Someone raised the question in the comments to this post the other day of whether people would be allowed to park so close to the Sallyport. The answer is that for many decades yes, indeed they would. Here’a a nice crisp aerial from 1933 that shows the parking lot that was replaced by Founder’s Court extended nearly to the side of the building:
This area is just about dead these days but it used to be one of the busiest social spots on campus, close to the always hopping Sallyport, Autry House, and the women’s tennis courts (where Duncan Hall is today). There are probably a hundred or more images in the Woodson of kids hanging out, fooling around and generally wasting time in and around their vehicles. Here are just a couple, both taken the same year (possibly even the same day) as the registration photo from Monday:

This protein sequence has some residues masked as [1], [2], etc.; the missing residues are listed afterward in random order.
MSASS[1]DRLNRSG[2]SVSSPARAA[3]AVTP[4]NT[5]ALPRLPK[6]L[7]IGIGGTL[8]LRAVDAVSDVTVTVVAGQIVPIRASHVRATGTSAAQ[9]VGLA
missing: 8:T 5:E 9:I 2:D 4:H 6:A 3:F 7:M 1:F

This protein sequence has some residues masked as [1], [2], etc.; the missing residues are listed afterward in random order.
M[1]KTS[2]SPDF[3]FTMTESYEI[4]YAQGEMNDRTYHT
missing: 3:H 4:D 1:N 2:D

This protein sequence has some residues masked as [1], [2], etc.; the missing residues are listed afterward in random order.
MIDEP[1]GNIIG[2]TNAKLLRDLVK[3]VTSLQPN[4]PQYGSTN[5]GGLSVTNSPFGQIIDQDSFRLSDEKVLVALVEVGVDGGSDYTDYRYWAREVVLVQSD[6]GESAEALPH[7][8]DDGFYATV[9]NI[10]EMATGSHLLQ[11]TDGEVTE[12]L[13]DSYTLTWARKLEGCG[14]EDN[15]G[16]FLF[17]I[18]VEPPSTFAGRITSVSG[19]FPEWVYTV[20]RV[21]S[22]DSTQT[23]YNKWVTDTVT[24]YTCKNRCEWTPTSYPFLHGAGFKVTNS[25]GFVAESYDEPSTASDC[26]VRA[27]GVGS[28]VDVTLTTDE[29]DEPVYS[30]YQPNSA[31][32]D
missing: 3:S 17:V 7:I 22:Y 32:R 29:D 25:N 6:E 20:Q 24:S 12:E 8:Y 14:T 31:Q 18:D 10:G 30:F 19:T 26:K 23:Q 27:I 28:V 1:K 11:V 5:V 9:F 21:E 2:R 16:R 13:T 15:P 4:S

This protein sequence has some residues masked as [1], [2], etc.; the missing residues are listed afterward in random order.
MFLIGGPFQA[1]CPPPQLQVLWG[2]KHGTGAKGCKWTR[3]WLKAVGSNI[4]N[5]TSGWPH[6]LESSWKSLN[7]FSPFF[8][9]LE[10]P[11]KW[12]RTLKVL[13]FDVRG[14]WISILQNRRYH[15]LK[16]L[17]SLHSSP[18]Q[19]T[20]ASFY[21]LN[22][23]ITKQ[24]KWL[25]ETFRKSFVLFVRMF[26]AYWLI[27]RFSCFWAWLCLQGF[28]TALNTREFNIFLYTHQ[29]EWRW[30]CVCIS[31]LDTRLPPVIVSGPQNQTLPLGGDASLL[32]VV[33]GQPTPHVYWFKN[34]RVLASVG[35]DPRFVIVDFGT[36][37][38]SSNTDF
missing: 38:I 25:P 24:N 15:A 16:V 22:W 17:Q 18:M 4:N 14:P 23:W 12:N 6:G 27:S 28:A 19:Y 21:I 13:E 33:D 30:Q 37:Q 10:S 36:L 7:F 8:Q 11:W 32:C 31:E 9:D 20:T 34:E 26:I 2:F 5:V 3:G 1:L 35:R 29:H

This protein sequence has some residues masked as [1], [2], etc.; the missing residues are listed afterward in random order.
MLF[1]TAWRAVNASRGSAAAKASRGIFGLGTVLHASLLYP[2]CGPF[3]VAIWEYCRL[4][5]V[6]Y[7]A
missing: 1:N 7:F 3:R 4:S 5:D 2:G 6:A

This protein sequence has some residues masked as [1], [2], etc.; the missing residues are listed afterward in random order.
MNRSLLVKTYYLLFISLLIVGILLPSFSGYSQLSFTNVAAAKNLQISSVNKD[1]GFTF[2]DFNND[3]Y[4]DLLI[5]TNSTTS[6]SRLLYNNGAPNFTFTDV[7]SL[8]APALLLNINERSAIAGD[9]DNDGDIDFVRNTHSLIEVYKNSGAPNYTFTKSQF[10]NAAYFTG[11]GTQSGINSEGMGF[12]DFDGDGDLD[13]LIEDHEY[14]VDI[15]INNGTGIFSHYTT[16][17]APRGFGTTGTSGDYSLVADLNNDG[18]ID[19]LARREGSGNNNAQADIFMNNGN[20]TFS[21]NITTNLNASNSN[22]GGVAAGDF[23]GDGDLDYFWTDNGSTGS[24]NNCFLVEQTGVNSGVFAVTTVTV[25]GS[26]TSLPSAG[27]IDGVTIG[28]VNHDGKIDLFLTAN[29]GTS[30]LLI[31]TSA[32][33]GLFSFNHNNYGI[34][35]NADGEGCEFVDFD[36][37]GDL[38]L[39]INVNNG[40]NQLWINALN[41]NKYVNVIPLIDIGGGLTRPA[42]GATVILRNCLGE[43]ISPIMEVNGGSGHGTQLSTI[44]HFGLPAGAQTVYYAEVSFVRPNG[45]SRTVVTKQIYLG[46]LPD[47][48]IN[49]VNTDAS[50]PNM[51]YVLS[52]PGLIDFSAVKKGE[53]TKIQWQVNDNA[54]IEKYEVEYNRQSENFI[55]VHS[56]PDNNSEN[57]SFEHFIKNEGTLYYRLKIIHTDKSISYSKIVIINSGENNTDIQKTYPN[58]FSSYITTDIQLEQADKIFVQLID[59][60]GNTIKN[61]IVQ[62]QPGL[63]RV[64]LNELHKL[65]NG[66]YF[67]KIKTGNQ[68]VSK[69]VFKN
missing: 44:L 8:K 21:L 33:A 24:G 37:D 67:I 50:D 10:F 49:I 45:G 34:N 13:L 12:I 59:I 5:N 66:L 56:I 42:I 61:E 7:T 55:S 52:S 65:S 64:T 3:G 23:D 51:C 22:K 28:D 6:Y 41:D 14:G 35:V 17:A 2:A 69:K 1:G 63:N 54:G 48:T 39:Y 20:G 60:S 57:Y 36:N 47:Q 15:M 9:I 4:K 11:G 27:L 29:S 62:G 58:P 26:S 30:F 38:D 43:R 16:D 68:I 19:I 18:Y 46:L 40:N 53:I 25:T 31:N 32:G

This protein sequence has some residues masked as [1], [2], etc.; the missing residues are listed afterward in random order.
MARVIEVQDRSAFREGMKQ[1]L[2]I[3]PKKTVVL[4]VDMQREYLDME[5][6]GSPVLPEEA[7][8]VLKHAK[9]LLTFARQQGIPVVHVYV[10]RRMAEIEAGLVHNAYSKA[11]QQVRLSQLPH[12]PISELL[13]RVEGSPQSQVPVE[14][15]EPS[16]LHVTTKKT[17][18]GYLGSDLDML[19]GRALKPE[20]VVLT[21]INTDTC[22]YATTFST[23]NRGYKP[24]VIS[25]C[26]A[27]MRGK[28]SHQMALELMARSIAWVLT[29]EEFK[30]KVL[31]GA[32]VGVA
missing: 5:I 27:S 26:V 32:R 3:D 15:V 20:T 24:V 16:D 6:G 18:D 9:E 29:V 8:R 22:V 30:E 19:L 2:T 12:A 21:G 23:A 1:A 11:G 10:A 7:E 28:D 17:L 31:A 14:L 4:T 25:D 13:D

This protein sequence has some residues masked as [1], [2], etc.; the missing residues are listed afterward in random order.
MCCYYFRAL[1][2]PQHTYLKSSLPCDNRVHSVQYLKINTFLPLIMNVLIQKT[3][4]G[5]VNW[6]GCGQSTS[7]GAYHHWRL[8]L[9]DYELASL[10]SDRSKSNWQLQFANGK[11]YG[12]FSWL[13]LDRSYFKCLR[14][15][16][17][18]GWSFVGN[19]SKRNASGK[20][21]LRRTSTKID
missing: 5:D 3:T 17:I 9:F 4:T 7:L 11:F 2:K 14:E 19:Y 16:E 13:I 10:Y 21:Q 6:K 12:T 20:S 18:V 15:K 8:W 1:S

I’m not sure how many students had cars back in these days but I don’t believe it was a majority. There seems to have been a very specific procedure that carless students used to thumb rides back towards town out in front of Autry House on Main Street if they couldn’t catch a lift with luckier classmates.
Speaking of the women’s tennis courts, I just happen to have with me a 1929 news clip about how a new persimmon red Graham Paige roadster instantly stopped play on those courts. I know I’d run for a look: